American Reform leaders see Kotel deal as foundation for further gains

Fox’s Israeli counterparts were looking at marriage equality and “rights for recognition for conversion” among other issues, he said.

Reform rabbinical delegation sings in Dormition Abbey
The government’s recent decision to expand an egalitarian prayer area at the Western Wall provides a foundation for further gains on issues of pluralism and the recognition of non-orthodox streams of Judaism, a senior representative of the Reform movement told The Jerusalem Post.
Standing outside of Mount Zion’s Dormition Abbey on Tuesday evening, Rabbi Steven Fox, chief executive of the Central Conference of American Rabbis, said that while it is “sort of funny to say that the wall is a foundation, because it’s a wall,” gains made for non-orthodox services at the site serve as “the foundation [for] further issues that our friends here are leading the way on.”
Fox’s Israeli counterparts were looking at marriage equality and “rights for recognition for conversion” among other issues, he said.
Fox is in Israel, along with Rabbi Rick Jacobs, president of the Union for Reform Judaism, and three hundred other members of the Reform movement’s primary rabbinical organization, for the their annual gathering, which is held here once every seven years.
The group decided to hold the opening of its conference at the Dormition Abbey as a sign of solidarity following last month’s religiously motivated vandalism in which three young men scrawled several anti-Christian messages on the church.
“May his name be obliterated,” “Death to the heathen Christians the enemies of Israel,” “Go to hell” and other messages were crudely scrawled in red ink, drawing international condemnation.
Sitting in the church under a large mosaic of the Madonna and Child, the rabbis sang a hassidic song accompanied by church bells, followed by a prayer by the abbey’s priests.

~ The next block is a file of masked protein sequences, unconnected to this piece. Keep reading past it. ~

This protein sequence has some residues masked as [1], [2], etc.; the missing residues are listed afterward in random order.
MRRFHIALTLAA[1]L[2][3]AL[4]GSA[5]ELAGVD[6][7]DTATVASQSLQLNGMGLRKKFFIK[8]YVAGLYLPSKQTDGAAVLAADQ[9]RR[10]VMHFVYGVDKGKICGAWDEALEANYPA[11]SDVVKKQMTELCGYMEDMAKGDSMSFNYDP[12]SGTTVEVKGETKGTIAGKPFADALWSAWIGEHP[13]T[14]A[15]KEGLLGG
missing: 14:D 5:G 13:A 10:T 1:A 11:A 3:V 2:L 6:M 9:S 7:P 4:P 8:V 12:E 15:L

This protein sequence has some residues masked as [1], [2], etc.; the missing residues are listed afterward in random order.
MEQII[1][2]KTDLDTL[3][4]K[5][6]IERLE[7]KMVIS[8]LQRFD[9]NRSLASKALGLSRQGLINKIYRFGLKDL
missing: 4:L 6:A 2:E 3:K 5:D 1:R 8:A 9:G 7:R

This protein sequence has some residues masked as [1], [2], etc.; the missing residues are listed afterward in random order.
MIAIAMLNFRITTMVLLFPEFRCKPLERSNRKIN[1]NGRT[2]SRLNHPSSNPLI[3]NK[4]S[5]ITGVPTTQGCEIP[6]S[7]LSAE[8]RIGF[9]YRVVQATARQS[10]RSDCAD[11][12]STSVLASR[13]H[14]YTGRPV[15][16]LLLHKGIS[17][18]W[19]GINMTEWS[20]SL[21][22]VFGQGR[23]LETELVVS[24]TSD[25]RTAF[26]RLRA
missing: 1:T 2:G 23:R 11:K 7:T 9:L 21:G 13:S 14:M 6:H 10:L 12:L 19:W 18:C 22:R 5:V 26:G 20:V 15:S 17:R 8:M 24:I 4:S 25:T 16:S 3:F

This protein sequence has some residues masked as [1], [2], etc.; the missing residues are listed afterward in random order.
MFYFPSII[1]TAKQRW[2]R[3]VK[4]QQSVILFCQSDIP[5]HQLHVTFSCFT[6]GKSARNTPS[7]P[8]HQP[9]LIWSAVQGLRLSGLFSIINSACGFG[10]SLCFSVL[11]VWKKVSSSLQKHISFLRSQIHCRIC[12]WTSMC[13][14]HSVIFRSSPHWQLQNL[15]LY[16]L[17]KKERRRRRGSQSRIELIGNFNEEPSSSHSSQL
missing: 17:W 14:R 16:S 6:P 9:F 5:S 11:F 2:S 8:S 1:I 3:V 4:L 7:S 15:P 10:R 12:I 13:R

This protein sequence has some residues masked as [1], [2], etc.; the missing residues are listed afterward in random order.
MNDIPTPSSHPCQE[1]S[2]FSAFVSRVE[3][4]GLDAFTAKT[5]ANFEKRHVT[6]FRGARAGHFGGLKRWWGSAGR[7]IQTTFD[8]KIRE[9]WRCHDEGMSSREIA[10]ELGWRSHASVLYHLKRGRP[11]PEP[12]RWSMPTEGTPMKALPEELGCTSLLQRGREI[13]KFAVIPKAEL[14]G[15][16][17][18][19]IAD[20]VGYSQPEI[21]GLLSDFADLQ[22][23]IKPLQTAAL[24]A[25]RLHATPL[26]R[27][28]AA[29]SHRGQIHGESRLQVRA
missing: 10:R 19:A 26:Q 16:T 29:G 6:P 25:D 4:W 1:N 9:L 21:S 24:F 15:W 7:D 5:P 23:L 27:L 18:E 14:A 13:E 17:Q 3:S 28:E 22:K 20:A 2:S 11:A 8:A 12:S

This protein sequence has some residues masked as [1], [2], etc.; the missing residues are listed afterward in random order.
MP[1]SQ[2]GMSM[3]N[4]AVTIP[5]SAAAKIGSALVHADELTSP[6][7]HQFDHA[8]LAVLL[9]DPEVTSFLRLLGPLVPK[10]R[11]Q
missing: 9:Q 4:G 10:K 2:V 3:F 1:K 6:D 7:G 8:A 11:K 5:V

Gilad Kariv, the executive director of the Israel Movement for Reform and Progressive Judaism, said, “We chose this location because this abbey came to be a symbol of the ‘price tag’ disturbing phenomenon.
And we are here in order to show that because there is a Jewish majority in this country, one of the responsibilities of our Jewish majority is to make sure that we promote religious tolerance and that we stand against any racist incitement, as Israeli Jews, as North American Jews.
“We are glad that this important delegation is arriving in Israel a few weeks after the government resolution over the Kotel and a few days after the supreme court gave another important constitutional ruling in regard to freedom of religion,” he told the Post, referring to a recent ruling allowing non-orthodox Jews to use public ritual baths for conversions.
He continued, “We are in the midst of a quiet revolution here in Israel. More and more Israelis are coming to our congregations and more and more Israeli establishments are recognizing the need to be inclusive. By the fact that they are here, they are sending a very important message to the Israeli political leadership.”
Prime Minister Benjamin Netanyahu met with representatives of the movement in Jerusalem earlier in the day, who told him that while their movement is committed to supporting Israel, it also expects the Israeli government to advance pluralism, religious freedom and equality.
Earlier this month, Netanyahu slammed statements by government ministers and lawmakers disparaging liberal streams of Judaism in the wake of the Cabinet’s approval to expand the egalitarian section at the Western Wall.
Representatives of the group are expected to speak before the Knesset’s Immigration, Absorption and Diaspora Committee Wednesday morning, and it is likely that the issue of further changes to the religious status quo will come up.
According to Fox, this push for equality can be directly tied to the decision to visit the abbey on Tuesday.
“Tonight is an example of the way in which we work with our rabbis here, our reform community here, and others to help amplify the voice of not just the rabbis but the North American Jewish community.
We’re here tonight to show our solidarity and support for this church which has been through a lot in the last few years... So it’s broader than our support for pluralism and advocacy for equal rights for all Jews, but our support and advocacy for the rights of all people who live in Israel,” he said.
JTA contributed to this report.